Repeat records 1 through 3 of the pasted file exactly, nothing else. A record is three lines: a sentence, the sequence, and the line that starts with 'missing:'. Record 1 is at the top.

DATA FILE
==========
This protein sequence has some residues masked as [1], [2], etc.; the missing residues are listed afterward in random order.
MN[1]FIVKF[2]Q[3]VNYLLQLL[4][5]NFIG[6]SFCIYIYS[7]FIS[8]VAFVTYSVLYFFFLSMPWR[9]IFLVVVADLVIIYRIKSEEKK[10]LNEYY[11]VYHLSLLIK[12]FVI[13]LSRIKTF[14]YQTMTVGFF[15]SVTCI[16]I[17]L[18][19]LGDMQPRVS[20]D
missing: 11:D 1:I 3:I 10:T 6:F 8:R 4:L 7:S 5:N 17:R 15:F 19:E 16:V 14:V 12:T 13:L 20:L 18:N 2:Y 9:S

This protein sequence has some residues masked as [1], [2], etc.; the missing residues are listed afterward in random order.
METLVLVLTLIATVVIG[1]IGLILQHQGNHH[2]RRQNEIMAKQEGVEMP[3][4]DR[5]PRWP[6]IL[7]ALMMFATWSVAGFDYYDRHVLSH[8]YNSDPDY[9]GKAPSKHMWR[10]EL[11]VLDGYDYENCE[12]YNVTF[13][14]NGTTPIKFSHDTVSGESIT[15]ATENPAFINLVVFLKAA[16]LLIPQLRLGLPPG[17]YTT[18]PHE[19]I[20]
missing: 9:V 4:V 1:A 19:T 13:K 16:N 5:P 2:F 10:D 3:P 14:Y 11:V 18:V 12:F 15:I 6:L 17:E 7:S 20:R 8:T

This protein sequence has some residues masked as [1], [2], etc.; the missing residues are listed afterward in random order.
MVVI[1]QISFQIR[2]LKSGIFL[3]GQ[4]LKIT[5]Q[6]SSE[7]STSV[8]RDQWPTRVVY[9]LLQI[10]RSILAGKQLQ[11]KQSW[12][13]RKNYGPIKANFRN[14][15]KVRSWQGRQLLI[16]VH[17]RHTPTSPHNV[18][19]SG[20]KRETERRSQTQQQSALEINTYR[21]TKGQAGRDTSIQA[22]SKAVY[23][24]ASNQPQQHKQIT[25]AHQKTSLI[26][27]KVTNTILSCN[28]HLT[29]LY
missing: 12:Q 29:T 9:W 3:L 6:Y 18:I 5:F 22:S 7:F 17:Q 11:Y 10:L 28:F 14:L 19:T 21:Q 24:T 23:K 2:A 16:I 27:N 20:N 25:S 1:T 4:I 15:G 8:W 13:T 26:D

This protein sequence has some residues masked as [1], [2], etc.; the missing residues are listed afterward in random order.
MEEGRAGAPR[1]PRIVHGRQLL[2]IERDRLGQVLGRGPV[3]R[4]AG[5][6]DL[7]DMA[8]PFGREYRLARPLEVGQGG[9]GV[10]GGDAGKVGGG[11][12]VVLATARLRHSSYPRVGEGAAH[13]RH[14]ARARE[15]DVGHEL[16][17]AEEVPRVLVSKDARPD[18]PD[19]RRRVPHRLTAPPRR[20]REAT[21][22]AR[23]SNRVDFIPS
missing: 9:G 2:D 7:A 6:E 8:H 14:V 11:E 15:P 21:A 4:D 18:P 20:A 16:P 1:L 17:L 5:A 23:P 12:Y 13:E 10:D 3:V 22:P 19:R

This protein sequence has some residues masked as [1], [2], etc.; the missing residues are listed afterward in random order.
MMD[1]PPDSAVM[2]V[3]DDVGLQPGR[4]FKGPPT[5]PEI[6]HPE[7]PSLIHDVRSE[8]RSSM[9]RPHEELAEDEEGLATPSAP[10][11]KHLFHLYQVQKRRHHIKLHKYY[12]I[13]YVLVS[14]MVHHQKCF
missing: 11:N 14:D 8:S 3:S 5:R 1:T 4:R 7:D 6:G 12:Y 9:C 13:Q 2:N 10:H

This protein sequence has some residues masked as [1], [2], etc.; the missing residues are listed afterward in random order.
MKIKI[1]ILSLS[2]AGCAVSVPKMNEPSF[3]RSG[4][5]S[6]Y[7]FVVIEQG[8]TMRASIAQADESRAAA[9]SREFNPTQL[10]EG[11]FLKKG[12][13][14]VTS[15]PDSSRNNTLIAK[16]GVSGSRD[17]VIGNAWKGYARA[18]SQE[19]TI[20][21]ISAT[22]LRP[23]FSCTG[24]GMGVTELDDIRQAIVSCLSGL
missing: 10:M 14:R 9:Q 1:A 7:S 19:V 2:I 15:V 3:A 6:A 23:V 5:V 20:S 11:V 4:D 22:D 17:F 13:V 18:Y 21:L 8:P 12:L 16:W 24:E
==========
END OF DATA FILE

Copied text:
This protein sequence has some residues masked as [1], [2], etc.; the missing residues are listed afterward in random order.
MN[1]FIVKF[2]Q[3]VNYLLQLL[4][5]NFIG[6]SFCIYIYS[7]FIS[8]VAFVTYSVLYFFFLSMPWR[9]IFLVVVADLVIIYRIKSEEKK[10]LNEYY[11]VYHLSLLIK[12]FVI[13]LSRIKTF[14]YQTMTVGFF[15]SVTCI[16]I[17]L[18][19]LGDMQPRVS[20]D
missing: 11:D 1:I 3:I 10:T 6:F 8:R 4:L 7:S 5:N 17:R 15:F 19:E 16:V 14:V 12:T 13:L 20:L 18:N 2:Y 9:S

This protein sequence has some residues masked as [1], [2], etc.; the missing residues are listed afterward in random order.
METLVLVLTLIATVVIG[1]IGLILQHQGNHH[2]RRQNEIMAKQEGVEMP[3][4]DR[5]PRWP[6]IL[7]ALMMFATWSVAGFDYYDRHVLSH[8]YNSDPDY[9]GKAPSKHMWR[10]EL[11]VLDGYDYENCE[12]YNVTF[13][14]NGTTPIKFSHDTVSGESIT[15]ATENPAFINLVVFLKAA[16]LLIPQLRLGLPPG[17]YTT[18]PHE[19]I[20]
missing: 9:V 4:V 1:A 19:T 13:K 16:N 5:P 2:F 10:D 3:P 14:Y 11:V 18:V 12:F 15:I 6:L 17:E 7:S 20:R 8:T

This protein sequence has some residues masked as [1], [2], etc.; the missing residues are listed afterward in random order.
MVVI[1]QISFQIR[2]LKSGIFL[3]GQ[4]LKIT[5]Q[6]SSE[7]STSV[8]RDQWPTRVVY[9]LLQI[10]RSILAGKQLQ[11]KQSW[12][13]RKNYGPIKANFRN[14][15]KVRSWQGRQLLI[16]VH[17]RHTPTSPHNV[18][19]SG[20]KRETERRSQTQQQSALEINTYR[21]TKGQAGRDTSIQA[22]SKAVY[23][24]ASNQPQQHKQIT[25]AHQKTSLI[26][27]KVTNTILSCN[28]HLT[29]LY
missing: 12:Q 29:T 9:W 3:L 6:Y 18:I 5:F 22:S 7:F 17:Q 11:Y 10:L 28:F 14:L 19:T 21:Q 24:T 23:K 2:A 16:I 27:N 20:N 25:S 1:T 4:I 15:G 8:W 13:T 26:D